The theatrics surrounding government funding standoffs could be avoided if Washington politicians didn't have the budgeting skills of an Ole Miss frat boy. I am not the least bit concerned about the federal government shutting down over the spending bill to keep it running. A shutdown is not a problem — I worry when the government is open.
Dems are using DACA "Dreamers" funding as a shutdown tactic. They, and the permanent bureaucracy in D.C., obstruct Trump at every turn. I fully expect the four turkeys Trump pardoned at Thanksgiving to have their sentences overturned by a California Court of Appeals.
There have been about 13 government shutdowns. The last one was in 2013, and no one noticed. The "Deep State" is so petulant that the feds took extra steps during that shutdown to post guards at open air national parks to prevent citizens from walking through them. Two things again became apparent then: How little we need most of government, and how spiteful public servants can be when they do not get their funding. They fake falling down and playing hurt like a World Cup soccer player.
During the last sequester, Obama even shut down White House tours. Tourism is the second most common reason people go to D.C.; number one is to beg for a government handout.
Of course, members of Congress get their full pay during shutdowns — under the Americans with Next-to-No Abilities Act.
Don't raise the debt limit. Let Congress live within its means like the rest of us. Think of it this way: If someone owed you lots of money, would you prefer that he be allowed to raise the credit limit on his credit card or be forced to live on a budget?
We have a $20 trillion debt, up from $10 trillion when Obama took office, and much of it is owed to China. All the while, Congress ping-pongs spending bills back and forth between the House and Senate. Here's what we know about ping-pong: Championships happen every four years and the Chinese always win.
Why in the budget battle have there been no conversations about cutting government? Bob Corker and Jeff Flake have tried to advance that novel idea and are now "enemies of the state" or, better said, enemies of the Deep State. The cruel Nancy Pelosi said that "the government cannot cut any more." Nancy will not rest until Democrats recapture the House or until she captures all 101 Dalmatians.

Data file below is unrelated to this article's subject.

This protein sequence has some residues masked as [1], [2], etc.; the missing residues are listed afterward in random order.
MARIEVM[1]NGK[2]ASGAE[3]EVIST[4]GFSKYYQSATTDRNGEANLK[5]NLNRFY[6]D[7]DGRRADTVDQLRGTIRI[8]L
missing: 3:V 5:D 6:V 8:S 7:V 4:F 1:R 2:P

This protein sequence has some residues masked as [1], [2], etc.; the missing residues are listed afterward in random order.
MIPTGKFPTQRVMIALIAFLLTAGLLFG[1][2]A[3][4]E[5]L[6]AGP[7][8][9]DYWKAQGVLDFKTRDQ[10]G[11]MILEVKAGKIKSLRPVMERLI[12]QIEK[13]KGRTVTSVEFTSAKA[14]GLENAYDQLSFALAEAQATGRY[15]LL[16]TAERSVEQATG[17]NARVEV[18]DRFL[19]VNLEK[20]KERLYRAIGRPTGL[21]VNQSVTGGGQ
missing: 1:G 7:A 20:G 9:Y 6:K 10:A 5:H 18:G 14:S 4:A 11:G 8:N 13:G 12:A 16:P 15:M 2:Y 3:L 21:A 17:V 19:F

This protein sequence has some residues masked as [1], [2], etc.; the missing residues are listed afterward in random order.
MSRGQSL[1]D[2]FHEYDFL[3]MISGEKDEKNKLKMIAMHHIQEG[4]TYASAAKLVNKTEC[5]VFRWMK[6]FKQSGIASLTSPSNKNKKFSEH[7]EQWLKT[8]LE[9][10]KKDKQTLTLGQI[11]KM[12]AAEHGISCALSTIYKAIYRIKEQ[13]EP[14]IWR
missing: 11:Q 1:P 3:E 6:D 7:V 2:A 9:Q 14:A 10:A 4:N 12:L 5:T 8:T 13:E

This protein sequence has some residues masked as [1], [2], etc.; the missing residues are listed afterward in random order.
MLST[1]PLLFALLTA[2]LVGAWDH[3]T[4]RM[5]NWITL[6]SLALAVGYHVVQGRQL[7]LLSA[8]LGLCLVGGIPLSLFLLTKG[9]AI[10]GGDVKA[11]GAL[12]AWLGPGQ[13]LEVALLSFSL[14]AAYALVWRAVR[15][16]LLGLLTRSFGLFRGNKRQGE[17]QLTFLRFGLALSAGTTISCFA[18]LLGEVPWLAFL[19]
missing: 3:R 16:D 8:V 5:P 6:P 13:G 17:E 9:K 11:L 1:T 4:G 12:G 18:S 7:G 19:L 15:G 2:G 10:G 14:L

Why not require every government agency to appear before Congress and define what it does, why it does it, and how much it costs? We then decide if we want to keep it. If whatever service it purports to do can be found in the Yellow Pages, I say shut that agency down. We have 800 military bases in 70 countries. We have 14 intel agencies who don't cooperate with each other or with Congressional subpoenas. Really?
House Speaker Paul Ryan has a tough job. Marshalling Republicans is like gift-wrapping an octopus. Libertarians wanted less war, less government and less debt. The evangelical wing of the party wanted to station U.S. troops at all gay weddings and any public restroom a transvestite might use. But you have to hand it to the Dems; they do what Pelosi and Schumer tell them to. They have not had a meaningful inter-party debate since 1968.
As speaker of the House, Paul Ryan wields a big gavel. I hope the large gavel is him compensating for his "small" government. I feel for the speaker. During Chuck Schumer's whiny diatribes, Ryan looks like a man enduring an old lady's long story at a Walmart returns counter.
If we shut down government, who will pay politicians like Rep. John Conyers' sexual harassment settlements? In fairness to the "icon" John Conyers, he was first elected in 1964 during the Johnson administration.
Threats of government shutdowns will continue. Such standoffs have no easy off-ramps for either side; neither wants to be the first to blink. But Dems have the decided advantage, since Nancy Pelosi has not blinked since the 2013 sequester.
When politicians head over a "fiscal cliff," I pull for gravity and a low tide. It's our fault. About $38 million will be spent just on the Alabama Senate race for a job that pays $174,000 a year. And we expect these folks to balance a budget?
Contact Ron Hart, a syndicated op-ed humorist, author and TV/radio commentator, at Ron@RonaldHart.com or Twitter @RonaldHart.